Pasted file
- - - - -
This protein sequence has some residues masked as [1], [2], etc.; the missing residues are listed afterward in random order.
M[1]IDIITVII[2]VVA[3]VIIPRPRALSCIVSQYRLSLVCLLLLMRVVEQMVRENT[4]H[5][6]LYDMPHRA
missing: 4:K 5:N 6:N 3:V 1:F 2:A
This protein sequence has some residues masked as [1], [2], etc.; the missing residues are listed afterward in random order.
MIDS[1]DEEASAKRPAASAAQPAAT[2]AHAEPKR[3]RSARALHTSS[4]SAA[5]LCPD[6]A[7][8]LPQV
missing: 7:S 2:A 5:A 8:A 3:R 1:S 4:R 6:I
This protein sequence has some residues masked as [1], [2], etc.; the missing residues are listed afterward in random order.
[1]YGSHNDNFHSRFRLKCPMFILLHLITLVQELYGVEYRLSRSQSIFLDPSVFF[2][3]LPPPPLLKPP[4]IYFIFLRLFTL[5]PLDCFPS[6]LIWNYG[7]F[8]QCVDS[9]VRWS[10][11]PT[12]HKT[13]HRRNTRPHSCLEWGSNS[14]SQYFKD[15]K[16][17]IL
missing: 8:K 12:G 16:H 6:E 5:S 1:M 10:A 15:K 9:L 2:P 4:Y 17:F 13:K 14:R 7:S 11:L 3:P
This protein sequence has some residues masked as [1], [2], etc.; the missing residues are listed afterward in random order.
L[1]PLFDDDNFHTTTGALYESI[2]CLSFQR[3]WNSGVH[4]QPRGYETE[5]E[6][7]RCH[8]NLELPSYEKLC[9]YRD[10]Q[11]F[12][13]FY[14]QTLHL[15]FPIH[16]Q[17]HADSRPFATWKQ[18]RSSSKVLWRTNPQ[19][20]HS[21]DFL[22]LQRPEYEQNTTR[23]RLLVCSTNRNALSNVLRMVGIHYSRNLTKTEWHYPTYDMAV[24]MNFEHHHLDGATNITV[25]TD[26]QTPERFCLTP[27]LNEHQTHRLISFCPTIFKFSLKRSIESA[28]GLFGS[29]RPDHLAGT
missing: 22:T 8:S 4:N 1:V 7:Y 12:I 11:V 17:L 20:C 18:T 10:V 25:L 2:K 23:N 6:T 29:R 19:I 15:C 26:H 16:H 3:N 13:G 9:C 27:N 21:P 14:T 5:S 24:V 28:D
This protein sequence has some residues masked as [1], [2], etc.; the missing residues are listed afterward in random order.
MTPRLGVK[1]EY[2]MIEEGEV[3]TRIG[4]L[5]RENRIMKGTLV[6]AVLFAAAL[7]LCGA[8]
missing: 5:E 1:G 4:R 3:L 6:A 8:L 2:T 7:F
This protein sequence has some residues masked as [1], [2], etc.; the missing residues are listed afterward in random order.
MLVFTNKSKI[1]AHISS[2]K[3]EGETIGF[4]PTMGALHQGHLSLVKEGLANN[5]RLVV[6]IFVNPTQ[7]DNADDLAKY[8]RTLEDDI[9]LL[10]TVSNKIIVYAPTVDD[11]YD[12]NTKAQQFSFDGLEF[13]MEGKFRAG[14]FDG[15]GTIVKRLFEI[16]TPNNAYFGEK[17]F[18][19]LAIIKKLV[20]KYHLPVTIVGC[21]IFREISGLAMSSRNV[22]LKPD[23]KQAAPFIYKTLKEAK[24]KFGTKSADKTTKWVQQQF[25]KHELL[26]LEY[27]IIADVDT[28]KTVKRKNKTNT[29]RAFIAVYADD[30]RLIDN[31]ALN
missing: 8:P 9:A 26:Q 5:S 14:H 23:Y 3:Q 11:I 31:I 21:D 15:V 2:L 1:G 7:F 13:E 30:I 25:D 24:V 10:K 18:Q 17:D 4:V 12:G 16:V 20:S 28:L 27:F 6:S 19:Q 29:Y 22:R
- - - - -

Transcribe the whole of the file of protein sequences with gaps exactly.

This protein sequence has some residues masked as [1], [2], etc.; the missing residues are listed afterward in random order.
M[1]IDIITVII[2]VVA[3]VIIPRPRALSCIVSQYRLSLVCLLLLMRVVEQMVRENT[4]H[5][6]LYDMPHRA
missing: 4:K 5:N 6:N 3:V 1:F 2:A
This protein sequence has some residues masked as [1], [2], etc.; the missing residues are listed afterward in random order.
MIDS[1]DEEASAKRPAASAAQPAAT[2]AHAEPKR[3]RSARALHTSS[4]SAA[5]LCPD[6]A[7][8]LPQV
missing: 7:S 2:A 5:A 8:A 3:R 1:S 4:R 6:I
This protein sequence has some residues masked as [1], [2], etc.; the missing residues are listed afterward in random order.
[1]YGSHNDNFHSRFRLKCPMFILLHLITLVQELYGVEYRLSRSQSIFLDPSVFF[2][3]LPPPPLLKPP[4]IYFIFLRLFTL[5]PLDCFPS[6]LIWNYG[7]F[8]QCVDS[9]VRWS[10][11]PT[12]HKT[13]HRRNTRPHSCLEWGSNS[14]SQYFKD[15]K[16][17]IL
missing: 8:K 12:G 16:H 6:E 5:S 1:M 10:A 15:K 9:L 2:P 4:Y 17:F 13:K 14:R 7:S 11:L 3:P
This protein sequence has some residues masked as [1], [2], etc.; the missing residues are listed afterward in random order.
L[1]PLFDDDNFHTTTGALYESI[2]CLSFQR[3]WNSGVH[4]QPRGYETE[5]E[6][7]RCH[8]NLELPSYEKLC[9]YRD[10]Q[11]F[12][13]FY[14]QTLHL[15]FPIH[16]Q[17]HADSRPFATWKQ[18]RSSSKVLWRTNPQ[19][20]HS[21]DFL[22]LQRPEYEQNTTR[23]RLLVCSTNRNALSNVLRMVGIHYSRNLTKTEWHYPTYDMAV[24]MNFEHHHLDGATNITV[25]TD[26]QTPERFCLTP[27]LNEHQTHRLISFCPTIFKFSLKRSIESA[28]GLFGS[29]RPDHLAGT
missing: 22:T 8:S 4:N 1:V 7:Y 12:I 11:V 17:L 20:C 18:T 10:V 25:L 2:K 23:N 6:T 29:R 19:I 15:C 26:H 16:H 3:N 13:G 9:C 27:N 21:P 14:T 5:S 24:V 28:D
This protein sequence has some residues masked as [1], [2], etc.; the missing residues are listed afterward in random order.
MTPRLGVK[1]EY[2]MIEEGEV[3]TRIG[4]L[5]RENRIMKGTLV[6]AVLFAAAL[7]LCGA[8]
missing: 5:E 1:G 4:R 3:L 6:A 8:L 2:T 7:F
This protein sequence has some residues masked as [1], [2], etc.; the missing residues are listed afterward in random order.
MLVFTNKSKI[1]AHISS[2]K[3]EGETIGF[4]PTMGALHQGHLSLVKEGLANN[5]RLVV[6]IFVNPTQ[7]DNADDLAKY[8]RTLEDDI[9]LL[10]TVSNKIIVYAPTVDD[11]YD[12]NTKAQQFSFDGLEF[13]MEGKFRAG[14]FDG[15]GTIVKRLFEI[16]TPNNAYFGEK[17]F[18][19]LAIIKKLV[20]KYHLPVTIVGC[21]IFREISGLAMSSRNV[22]LKPD[23]KQAAPFIYKTLKEAK[24]KFGTKSADKTTKWVQQQF[25]KHELL[26]LEY[27]IIADVDT[28]KTVKRKNKTNT[29]RAFIAVYADD[30]RLIDN[31]ALN
missing: 8:P 9:A 26:Q 5:S 14:H 23:Y 3:Q 11:I 31:I 21:D 15:V 2:L 1:G 7:F 13:E 30:I 25:D 24:V 10:K 18:Q 17:D 4:V 12:G 16:V 20:S 28:L 27:F 6:S 19:Q 29:Y 22:R